Read All about It: William Martin Goes Yukon!

What do you do when you can’t find records from the usual sources: birth, marriage, death, and census?

Of course there are plenty of other places to look, including land records, probate records, court documents, workhouse admissions, and prison records to name a few. But one of my favorite places to look that can yield pretty amazing results is—NEWSPAPERS!

I have an ancestor that probably pulled a shotgun on the census takers. All we have for William S. Martin are two census records: as a lad of seven, William is listed in 1851 Scotland Census; fifty years later he’s on the 1901 Canadian Census. We have a death certificate for him: William died in 1903 in Salt Lake City, Utah. But William wasn’t christened, and he didn’t marry.

“Mary Sues William,” June 23, 1891 article from The Salt Lake Herald. (Click to enlarge.)

That’s not much of a story.

Fortunately, Salt Lake City newspaper hacks adored William! They published amazing details about this man who lived in epic proportions. He was a well-known miner who struck it rich big time. A bon vivant, he held court in the lobby of the grand Cullen Hotel where he lived. When Mary LaFitte sued William for breach of promise to marry, city rags hooted and spilled every comic detail. Our William—Captain Bill to the press—invested in railroad lines, in gold mines, and in real estate. After blowing through his entire fortune, William rushed off to the Klondyke to make another while the newsmen followed his adventures from afar.

Now that’s a story!

MORE—”Finding the Details: William Martin Goes Yukon!”
MORE—”William S. Martin Goes Yukon! by Magisto”

So how do you find these stories? More pointedly, how can you find these stories without paying a fortune to newspaper services? Never fear—Not Your Grandmother’s got it covered!

Free Newspaper Access!

Here’s a (partial) list of sources that give free newspaper access. In my experience, it’s worth searching every archive that applies, as search engine methods and/or content vary from source to source.

  • The Library of Congress’s Chronicling America—As of this writing, all but five states participate in the National Digital Newspaper Program, a joint effort between the National Endowment for the Humanities (NEH) and the Library of Congress to make newspapers available nationwide. (That includes territories, if only Puerto Rico for now.) With editions from 1789 to 1949, you can search by state, by newspaper, or at large. The collections are spotty–there may be only five issues extant of a seven-issue week–but there’s an awful lot to work with!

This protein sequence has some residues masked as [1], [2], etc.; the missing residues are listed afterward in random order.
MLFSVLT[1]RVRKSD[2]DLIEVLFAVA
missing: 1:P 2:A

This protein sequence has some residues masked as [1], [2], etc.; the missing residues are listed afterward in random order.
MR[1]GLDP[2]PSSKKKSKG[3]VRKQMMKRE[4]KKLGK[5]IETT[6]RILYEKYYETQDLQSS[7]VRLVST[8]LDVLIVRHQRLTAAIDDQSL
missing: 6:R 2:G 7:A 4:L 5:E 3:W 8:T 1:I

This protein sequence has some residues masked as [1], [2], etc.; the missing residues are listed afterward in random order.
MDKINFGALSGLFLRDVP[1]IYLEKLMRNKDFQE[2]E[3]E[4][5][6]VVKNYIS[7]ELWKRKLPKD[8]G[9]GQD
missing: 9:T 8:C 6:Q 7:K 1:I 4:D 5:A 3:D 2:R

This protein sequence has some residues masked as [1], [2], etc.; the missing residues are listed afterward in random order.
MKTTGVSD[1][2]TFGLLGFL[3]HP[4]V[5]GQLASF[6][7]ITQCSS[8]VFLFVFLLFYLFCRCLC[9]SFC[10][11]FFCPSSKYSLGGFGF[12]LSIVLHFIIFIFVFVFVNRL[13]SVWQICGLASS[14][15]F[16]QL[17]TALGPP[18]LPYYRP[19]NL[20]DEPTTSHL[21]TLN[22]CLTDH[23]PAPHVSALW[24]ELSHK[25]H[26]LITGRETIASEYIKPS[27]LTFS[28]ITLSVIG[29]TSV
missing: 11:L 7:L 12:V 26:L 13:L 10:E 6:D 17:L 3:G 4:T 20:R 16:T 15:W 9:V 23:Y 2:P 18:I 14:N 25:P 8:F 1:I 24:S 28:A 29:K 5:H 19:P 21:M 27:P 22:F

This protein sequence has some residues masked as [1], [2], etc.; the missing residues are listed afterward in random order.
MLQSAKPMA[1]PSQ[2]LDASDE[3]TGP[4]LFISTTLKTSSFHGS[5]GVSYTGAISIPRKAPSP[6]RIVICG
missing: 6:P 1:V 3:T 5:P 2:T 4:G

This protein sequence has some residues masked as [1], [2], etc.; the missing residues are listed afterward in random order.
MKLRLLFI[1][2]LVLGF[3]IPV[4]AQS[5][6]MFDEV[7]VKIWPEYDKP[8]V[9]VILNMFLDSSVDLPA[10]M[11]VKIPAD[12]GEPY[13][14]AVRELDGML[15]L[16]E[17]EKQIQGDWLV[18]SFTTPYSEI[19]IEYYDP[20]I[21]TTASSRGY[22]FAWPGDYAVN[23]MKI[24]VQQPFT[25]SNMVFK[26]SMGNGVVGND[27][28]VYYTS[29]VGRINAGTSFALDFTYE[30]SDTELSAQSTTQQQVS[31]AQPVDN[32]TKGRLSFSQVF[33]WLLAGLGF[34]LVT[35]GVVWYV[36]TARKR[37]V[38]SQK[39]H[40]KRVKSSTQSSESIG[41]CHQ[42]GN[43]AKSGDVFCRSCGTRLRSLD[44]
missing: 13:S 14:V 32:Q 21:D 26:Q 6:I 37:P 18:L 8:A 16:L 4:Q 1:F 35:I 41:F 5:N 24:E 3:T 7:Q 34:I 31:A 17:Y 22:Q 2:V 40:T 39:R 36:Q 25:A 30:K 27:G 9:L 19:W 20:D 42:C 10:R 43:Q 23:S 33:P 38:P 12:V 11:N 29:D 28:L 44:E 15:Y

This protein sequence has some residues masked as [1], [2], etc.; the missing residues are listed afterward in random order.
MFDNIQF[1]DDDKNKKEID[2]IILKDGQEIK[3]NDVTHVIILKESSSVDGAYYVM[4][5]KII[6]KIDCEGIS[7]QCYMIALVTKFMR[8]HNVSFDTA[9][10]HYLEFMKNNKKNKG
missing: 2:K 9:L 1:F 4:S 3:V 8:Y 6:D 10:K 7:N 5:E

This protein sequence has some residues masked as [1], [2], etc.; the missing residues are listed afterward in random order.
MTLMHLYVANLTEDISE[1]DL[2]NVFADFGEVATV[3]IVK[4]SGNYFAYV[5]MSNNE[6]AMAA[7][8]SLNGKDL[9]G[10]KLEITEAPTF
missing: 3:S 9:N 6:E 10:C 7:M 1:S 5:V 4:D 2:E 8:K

• Various state archives. Utah is a star in this category, with their Digital Newspapers project run by the University of Utah Marriott Library. California has the California Digital Newspaper Collection (CDNC), a state counterpart of and contributor to the NEH national effort. Managed by the University of California, Riverside, the CDNC newspaper archive runs from 1846 to the present, and thus appears to have material beyond what it supplies to Chronicling America. Nevada has come a little late to the game, but their contributions are growing quickly. Nevada Digital Collections  holds seven newspapers with editions that range from 1863 to 1924.

  • Google newspapers  maintains a huge archive of scanned U.S. and international newspapers. Unfortunately, they don’t search well. (Go figure! You’d think Google would have figured THAT out!) Nonetheless, this is a valuable archive for when you know there must be an article, birth announcement, or death notice, etc., but it’s not showing up in search engines of the digitized text.

    When my great-grandfather Peter S. Martin died, two of the three major Salt Lake City newspapers mentioned his passing and paid tribute. The third and largest newspaper showed nothing despite repeated searches with different variables. So I went through the relevant edition page by page. My reward—an account of his passing including his final words to his family.

Death of Peter S. Martin, Deseret News Evening Edition, June 5, 1907.

When all else fails, the pay-to-play newspapers often have issues of newspapers that aren’t available elsewhere. The different companies are not hard to find so I won’t list them here. (Also, I hate to disparage any company by name!) The biggest drawback to these services is that they maddeningly require you to sign up for automatically renewing subscriptions that are confusing and difficult to cancel.

The British Newspaper Archive (BNA), however, is a happy exception. They allow you to pay just for a certain number of views; when that runs out you sign up for more. The BNA is the best for research in the United Kingdom and Ireland. I recommend signing up directly with them and not through a secondary provider.

Newspapers are like other documents—sometimes you can search and never find a thing on your ancestor. But with newspapers, those times when you do are golden! Colorful incidents, personal details—you just never know!

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